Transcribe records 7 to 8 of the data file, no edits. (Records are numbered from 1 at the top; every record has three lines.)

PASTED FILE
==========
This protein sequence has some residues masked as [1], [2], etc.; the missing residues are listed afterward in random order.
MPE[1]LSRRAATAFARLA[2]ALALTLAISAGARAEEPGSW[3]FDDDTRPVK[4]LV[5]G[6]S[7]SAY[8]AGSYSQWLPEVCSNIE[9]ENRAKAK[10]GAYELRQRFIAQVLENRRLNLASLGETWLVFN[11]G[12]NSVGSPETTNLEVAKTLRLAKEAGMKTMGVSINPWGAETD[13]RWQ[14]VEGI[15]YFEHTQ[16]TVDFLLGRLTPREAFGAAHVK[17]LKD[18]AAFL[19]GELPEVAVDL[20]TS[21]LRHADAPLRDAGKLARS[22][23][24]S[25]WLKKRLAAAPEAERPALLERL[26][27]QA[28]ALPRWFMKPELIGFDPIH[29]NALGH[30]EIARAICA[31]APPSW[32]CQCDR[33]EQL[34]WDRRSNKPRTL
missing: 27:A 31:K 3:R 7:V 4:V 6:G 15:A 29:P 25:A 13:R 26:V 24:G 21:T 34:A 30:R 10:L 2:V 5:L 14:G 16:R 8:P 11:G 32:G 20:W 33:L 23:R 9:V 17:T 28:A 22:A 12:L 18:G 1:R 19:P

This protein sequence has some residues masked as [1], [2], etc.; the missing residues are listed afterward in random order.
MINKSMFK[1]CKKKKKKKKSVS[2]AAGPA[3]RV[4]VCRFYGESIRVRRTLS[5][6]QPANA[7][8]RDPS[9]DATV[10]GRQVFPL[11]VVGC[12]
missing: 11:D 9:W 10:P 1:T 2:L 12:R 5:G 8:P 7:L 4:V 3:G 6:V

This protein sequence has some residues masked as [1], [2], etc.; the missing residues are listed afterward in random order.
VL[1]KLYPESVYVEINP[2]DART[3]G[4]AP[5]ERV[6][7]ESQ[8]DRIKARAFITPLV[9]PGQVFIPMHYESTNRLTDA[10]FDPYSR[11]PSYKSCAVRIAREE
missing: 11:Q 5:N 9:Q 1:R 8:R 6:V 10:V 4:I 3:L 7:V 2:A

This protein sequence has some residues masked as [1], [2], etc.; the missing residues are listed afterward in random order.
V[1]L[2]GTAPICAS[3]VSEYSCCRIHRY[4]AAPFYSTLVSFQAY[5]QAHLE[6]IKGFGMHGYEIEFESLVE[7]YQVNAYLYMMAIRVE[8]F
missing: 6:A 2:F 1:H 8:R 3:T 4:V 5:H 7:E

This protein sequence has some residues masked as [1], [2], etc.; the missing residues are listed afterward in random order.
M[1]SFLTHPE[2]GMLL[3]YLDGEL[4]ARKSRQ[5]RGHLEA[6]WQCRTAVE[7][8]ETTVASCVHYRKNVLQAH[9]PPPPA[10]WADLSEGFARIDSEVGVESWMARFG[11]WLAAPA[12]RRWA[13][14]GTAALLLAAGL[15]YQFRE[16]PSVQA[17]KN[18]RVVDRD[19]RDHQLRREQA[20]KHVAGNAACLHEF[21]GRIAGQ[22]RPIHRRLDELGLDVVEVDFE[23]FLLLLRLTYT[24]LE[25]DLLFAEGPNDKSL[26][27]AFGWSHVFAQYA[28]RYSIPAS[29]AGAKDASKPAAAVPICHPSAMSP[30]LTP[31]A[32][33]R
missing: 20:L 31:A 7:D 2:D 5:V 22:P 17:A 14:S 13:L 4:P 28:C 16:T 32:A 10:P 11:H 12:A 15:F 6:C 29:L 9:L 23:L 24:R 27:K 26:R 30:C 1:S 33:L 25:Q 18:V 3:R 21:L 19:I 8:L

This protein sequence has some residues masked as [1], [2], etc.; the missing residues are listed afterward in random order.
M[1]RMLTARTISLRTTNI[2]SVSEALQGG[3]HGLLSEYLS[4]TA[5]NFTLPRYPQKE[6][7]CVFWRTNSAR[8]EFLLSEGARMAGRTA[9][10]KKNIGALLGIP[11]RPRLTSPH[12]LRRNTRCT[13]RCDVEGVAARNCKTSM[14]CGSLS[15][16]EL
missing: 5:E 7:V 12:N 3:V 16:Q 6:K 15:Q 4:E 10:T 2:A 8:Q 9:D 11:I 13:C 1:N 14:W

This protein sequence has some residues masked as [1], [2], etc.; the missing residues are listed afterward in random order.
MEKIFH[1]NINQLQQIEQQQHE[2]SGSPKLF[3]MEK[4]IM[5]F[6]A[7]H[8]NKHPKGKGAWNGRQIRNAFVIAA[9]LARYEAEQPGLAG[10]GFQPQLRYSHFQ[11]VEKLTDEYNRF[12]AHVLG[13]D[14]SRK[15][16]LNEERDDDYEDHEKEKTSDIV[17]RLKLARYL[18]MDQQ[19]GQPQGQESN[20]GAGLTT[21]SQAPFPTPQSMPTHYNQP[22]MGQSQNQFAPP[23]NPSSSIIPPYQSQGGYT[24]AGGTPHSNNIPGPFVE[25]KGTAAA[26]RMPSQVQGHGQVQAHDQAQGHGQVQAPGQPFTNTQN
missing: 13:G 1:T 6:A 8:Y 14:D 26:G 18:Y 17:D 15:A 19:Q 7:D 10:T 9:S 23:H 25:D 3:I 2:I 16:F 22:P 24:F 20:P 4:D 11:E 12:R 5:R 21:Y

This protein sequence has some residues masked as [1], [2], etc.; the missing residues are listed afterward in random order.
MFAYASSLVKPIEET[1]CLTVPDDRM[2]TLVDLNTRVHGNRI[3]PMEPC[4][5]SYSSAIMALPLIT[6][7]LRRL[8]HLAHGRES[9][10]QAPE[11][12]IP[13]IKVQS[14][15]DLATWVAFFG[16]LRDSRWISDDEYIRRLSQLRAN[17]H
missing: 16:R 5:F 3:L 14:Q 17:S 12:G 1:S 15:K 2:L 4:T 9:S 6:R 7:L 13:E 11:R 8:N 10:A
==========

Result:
This protein sequence has some residues masked as [1], [2], etc.; the missing residues are listed afterward in random order.
MEKIFH[1]NINQLQQIEQQQHE[2]SGSPKLF[3]MEK[4]IM[5]F[6]A[7]H[8]NKHPKGKGAWNGRQIRNAFVIAA[9]LARYEAEQPGLAG[10]GFQPQLRYSHFQ[11]VEKLTDEYNRF[12]AHVLG[13]D[14]SRK[15][16]LNEERDDDYEDHEKEKTSDIV[17]RLKLARYL[18]MDQQ[19]GQPQGQESN[20]GAGLTT[21]SQAPFPTPQSMPTHYNQP[22]MGQSQNQFAPP[23]NPSSSIIPPYQSQGGYT[24]AGGTPHSNNIPGPFVE[25]KGTAAA[26]RMPSQVQGHGQVQAHDQAQGHGQVQAPGQPFTNTQN
missing: 13:G 1:T 6:A 8:Y 14:D 26:G 18:Y 17:D 15:A 19:Q 7:D 10:T 9:S 23:H 25:D 3:I 2:I 16:F 22:P 24:F 20:P 4:D 11:E 12:R 5:R 21:Y

This protein sequence has some residues masked as [1], [2], etc.; the missing residues are listed afterward in random order.
MFAYASSLVKPIEET[1]CLTVPDDRM[2]TLVDLNTRVHGNRI[3]PMEPC[4][5]SYSSAIMALPLIT[6][7]LRRL[8]HLAHGRES[9][10]QAPE[11][12]IP[13]IKVQS[14][15]DLATWVAFFG[16]LRDSRWISDDEYIRRLSQLRAN[17]H
missing: 16:R 5:F 3:L 14:Q 17:S 12:G 1:S 15:K 2:L 4:T 9:S 6:R 7:L 13:E 11:R 8:N 10:A